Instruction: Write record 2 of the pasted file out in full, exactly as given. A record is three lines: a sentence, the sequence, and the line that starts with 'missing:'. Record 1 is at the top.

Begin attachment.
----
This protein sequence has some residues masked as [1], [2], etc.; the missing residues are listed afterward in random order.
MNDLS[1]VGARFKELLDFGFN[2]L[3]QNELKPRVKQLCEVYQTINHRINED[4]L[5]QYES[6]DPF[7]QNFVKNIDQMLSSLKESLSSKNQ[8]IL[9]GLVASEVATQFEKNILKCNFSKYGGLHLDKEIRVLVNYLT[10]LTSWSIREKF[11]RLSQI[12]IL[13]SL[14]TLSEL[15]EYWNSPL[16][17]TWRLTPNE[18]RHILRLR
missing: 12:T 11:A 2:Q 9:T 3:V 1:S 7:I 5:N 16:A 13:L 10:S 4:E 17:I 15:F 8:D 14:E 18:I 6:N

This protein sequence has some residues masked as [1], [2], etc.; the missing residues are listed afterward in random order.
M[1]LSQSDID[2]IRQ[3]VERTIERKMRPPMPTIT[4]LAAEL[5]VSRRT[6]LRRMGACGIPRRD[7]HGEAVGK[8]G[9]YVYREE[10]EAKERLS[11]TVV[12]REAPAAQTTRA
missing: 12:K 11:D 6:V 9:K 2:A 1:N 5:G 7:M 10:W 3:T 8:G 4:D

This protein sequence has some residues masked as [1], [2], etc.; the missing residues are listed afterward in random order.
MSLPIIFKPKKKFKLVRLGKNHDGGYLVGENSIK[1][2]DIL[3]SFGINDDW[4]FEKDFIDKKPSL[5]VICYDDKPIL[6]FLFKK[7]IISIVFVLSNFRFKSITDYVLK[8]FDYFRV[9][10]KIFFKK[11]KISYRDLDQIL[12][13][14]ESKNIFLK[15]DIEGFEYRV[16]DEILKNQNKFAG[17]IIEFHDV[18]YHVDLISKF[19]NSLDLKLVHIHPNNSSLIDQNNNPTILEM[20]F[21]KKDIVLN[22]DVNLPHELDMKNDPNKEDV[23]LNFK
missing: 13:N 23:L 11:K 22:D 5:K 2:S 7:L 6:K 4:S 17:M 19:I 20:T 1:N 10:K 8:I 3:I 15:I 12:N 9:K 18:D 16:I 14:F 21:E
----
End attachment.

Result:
This protein sequence has some residues masked as [1], [2], etc.; the missing residues are listed afterward in random order.
M[1]LSQSDID[2]IRQ[3]VERTIERKMRPPMPTIT[4]LAAEL[5]VSRRT[6]LRRMGACGIPRRD[7]HGEAVGK[8]G[9]YVYREE[10]EAKERLS[11]TVV[12]REAPAAQTTRA
missing: 12:K 11:D 6:V 9:K 2:A 1:N 5:G 7:M 10:W 3:T 8:G 4:D